the piped data, (4) compare the data received with expected value. To avoid the
problems mentioned before, we apply the layered architecture:

Test Cases Layer

The implementation of this layer is test framework related. In this example, we
are using NBehave (but not in a traditional way, please refer to the post 'Fix NBehave').

public class SearchCustomerbyTelephoneNumberStory: TestBase
public void Search_with_a_phone_number_which_has_a_exact_match()
story.WithScenario("Search with a phone number which has a exact match")
.When(SEARCH_WITH, "04319820701",

.When(SEARCH_WITH, "30419820808")

public void Search_with_partial_phone_number()
story.WithScenario("Search with partial phone number")
.When(SEARCH_WITH, "7032")

public void Search_with_a_phone_number_which_has_several_exact_matches() {...}

public void Search_with_non_existent_phone_numbers() {...}

public void Search_with_invalid_phone_number_values() {...}


Variables with 'ACTION' suffix are lambda expressions. They make this piece of code

SEARCH_WITH_ACTION is for sending request to web service and parsing pipled data
returned. The code for CustomerService and Subscriber is in domain & service layer,
because these code are common supporting code for a variety of test cases.

SEARCH_WITH_ACTION = (phoneNumber) =>
actualSubscriber = customerService.SearchWithTelephoneNumber(phoneNumber);


//Get subscriber information from test data fixture
Subscriber expectedSubscriber = SubscriberFixture.Get(accountNumber)
//Verify each property of subscriber object returned from web service.
CustomAssert.AreEqual(expectedSubscriber, actualSubscriber);

Domain & Service Layer

Class CustomerService named after the real name of this web service. In requirement
document, daily interpersonal conversation, architecture map and code, this web
service is referred to by the same name. With this unified domain term, the ambiguity
is eliminated. For a more complete introduction, please refer to the post 'Domain
Based Testing'

public class CustomerService
public Subscriber SearchWithTelephoneNumber(string telephoneNumber)
string url =
endpoint, version, telephoneNumber);

//Send http request to web service, parse the xml returned,
//populate the subscriber object and etc.
return GetResponse(url);

Class Subscriber models, well, the subscriber. Comparing to the piped string format,
this tangible format is easier to catch (or do you like referring to telephone number
as pipedData[101]?).

public class Subscriber
public string AccountNumber { get; set; }
public string FirstName { get; set; }
public string Surname { get; set; }
public string TelephoneNumber { get; set; }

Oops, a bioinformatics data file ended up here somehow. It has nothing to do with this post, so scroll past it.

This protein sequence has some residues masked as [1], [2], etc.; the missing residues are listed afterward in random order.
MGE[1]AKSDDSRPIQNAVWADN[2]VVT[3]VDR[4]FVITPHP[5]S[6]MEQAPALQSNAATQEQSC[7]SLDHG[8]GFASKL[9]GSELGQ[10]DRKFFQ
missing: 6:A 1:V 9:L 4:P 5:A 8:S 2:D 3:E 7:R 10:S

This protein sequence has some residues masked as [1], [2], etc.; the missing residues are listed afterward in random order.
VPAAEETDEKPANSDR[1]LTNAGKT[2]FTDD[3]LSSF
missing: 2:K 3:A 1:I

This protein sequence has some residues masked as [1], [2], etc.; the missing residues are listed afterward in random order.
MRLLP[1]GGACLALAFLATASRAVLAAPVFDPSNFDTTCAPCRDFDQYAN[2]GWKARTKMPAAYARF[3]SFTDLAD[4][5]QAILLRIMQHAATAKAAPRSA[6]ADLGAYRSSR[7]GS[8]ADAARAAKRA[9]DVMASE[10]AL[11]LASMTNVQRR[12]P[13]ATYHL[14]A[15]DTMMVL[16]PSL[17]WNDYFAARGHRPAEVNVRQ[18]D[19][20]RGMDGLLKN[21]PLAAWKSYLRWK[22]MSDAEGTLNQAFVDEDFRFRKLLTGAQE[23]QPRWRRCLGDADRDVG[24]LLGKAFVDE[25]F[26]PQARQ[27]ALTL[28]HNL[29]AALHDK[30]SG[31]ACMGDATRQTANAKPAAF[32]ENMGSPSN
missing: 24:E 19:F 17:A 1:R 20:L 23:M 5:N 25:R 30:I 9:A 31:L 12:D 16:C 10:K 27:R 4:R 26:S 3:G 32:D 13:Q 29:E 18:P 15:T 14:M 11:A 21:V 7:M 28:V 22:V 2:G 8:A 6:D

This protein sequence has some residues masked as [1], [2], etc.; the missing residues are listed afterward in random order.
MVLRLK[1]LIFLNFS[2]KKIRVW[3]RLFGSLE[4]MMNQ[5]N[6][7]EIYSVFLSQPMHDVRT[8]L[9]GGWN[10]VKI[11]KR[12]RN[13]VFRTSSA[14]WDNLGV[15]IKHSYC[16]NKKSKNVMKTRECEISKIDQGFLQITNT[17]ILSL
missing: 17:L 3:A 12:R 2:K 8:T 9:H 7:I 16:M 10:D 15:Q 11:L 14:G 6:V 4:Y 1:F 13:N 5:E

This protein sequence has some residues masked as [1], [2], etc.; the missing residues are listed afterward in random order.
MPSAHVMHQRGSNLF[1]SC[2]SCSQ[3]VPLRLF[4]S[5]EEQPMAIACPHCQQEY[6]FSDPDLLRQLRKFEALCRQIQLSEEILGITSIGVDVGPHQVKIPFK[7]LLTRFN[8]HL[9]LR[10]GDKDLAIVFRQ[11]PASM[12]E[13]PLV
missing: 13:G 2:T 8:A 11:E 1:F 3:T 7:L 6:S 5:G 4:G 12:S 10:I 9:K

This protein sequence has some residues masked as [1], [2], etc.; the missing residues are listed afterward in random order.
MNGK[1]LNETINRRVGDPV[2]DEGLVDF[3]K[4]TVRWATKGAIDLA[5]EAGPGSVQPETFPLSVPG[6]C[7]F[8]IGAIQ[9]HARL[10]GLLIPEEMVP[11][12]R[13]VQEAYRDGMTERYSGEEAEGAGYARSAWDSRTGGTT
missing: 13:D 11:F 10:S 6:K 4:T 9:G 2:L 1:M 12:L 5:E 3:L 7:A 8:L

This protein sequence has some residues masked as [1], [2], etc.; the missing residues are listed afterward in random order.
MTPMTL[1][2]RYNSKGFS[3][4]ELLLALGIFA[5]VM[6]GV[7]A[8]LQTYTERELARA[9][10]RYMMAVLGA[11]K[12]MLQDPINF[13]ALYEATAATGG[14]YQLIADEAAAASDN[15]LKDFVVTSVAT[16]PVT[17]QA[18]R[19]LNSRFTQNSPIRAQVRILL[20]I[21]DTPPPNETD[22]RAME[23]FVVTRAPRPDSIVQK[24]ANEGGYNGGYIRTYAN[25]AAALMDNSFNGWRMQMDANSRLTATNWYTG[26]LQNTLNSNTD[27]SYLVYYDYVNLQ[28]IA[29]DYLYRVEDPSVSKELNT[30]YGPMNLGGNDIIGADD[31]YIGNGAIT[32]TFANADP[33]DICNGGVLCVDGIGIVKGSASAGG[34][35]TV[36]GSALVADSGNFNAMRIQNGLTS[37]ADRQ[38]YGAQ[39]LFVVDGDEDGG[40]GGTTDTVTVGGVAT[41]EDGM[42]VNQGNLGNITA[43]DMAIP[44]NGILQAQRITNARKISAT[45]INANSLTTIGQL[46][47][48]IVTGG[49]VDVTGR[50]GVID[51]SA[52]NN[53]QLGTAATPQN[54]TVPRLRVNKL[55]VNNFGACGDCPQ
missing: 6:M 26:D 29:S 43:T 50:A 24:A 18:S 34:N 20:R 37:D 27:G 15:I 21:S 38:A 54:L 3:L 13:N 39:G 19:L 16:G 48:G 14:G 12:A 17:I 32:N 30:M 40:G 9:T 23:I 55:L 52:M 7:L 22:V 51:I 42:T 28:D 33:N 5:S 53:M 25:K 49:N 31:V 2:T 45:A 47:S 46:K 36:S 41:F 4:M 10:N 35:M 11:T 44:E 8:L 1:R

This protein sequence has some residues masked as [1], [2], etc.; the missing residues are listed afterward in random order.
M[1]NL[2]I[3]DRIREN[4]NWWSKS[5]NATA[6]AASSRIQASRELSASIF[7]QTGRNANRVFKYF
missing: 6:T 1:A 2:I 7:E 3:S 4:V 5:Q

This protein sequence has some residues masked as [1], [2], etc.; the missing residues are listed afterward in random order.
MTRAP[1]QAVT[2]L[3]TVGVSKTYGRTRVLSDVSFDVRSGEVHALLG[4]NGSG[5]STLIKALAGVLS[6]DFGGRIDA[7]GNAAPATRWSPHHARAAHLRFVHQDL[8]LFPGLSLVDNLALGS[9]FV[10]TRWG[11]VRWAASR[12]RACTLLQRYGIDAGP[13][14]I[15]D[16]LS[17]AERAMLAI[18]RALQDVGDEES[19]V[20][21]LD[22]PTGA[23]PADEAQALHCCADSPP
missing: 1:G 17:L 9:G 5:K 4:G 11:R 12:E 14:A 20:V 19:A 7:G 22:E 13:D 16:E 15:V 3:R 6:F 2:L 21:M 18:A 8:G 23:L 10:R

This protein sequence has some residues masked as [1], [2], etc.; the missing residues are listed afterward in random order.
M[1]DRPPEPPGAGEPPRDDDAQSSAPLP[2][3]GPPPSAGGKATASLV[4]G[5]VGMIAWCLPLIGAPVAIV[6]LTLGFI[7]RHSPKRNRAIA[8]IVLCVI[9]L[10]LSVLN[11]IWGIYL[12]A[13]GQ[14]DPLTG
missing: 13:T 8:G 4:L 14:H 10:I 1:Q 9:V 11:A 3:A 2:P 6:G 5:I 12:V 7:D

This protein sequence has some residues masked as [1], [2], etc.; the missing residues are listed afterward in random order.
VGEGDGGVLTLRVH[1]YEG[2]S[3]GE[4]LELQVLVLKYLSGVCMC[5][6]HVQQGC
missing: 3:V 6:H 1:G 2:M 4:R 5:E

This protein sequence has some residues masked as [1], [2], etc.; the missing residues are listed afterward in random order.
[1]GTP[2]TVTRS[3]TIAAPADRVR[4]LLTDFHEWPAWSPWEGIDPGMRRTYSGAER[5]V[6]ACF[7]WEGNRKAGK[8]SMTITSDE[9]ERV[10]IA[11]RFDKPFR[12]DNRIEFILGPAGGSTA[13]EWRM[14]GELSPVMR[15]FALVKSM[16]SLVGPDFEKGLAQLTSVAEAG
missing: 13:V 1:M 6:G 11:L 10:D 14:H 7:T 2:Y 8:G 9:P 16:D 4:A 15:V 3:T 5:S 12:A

With this domain model, data verification can be carried out based on object. For
example, you can verify the first name is 'Bei'

Assert.AreEqual("Bei", subscriber.FirstName);

Or the phone number starts with '010'


How this solve the problem?

  1. Problem 'Test logic is hard to reason and modify'. Since we have a separated layer,
    focusing only on test logic, making use of supporting code from the layer below,
    test cases can be expressed in a way similar to English language, thus, difficulties
    in reading, reasoning and modifying test code depend more on the coder's English
    skill, rather than the code itself.

  2. Problem 'Tests become fragile'. Since now we have a domain & service layer, isolating
    the test cases from the real system under the test, any changes in system, can only
    propagate to this newly added layer. We change the code in this layer accordingly,
    and tests cases depending on this layer can still be running.

  3. Problem 'Maintenance cost is high'. Thanks to the encapsulation in the domain &
    service layer, duplicated code is removed from test cases. You have to modify only
    one piece of code. And since the services and domain models are a modelling the
    system under test, they are easier to understand, thus not hard to change.

Frequently Asked Questions

Q: This solution seems complex, do I have to use this?

A: It depends on the size and complexity of the system under test. If the size of
the system is very small, and business logic is simple enough, this way is over-killing.
In this situation, even test automation is a waste of time. Since if it only takes
a couple of minutes to manually test the system, when bother automating tests? For
moderate system, mixing test and supporting code can be working. If the business
logic is complex, I prefer this way.

Q: This architecture requires an investment before real tests can be started, is
that wasteful?

A: This is just another way of organizing code, even if test code isn't
organized in this way, the same piece of code like url concatenation, xml/html response
parsing, result verification must be written anyway. With this architecture, you
just have to break the code into different classes/methods. Plus, you don't actually
have to fully implement these layers all at once. These layers are scenario/test
cases driven. You implement if you need it right now.

Q: Designing this requires substantial object-oriented experience, not all QA can
do this.

A: I would say test automation is not only QA's responsibility. Other team members,
including developers should contribute to that too. And problems mentioned above
should be solved anyway, otherwise automated tests might be in trouble later.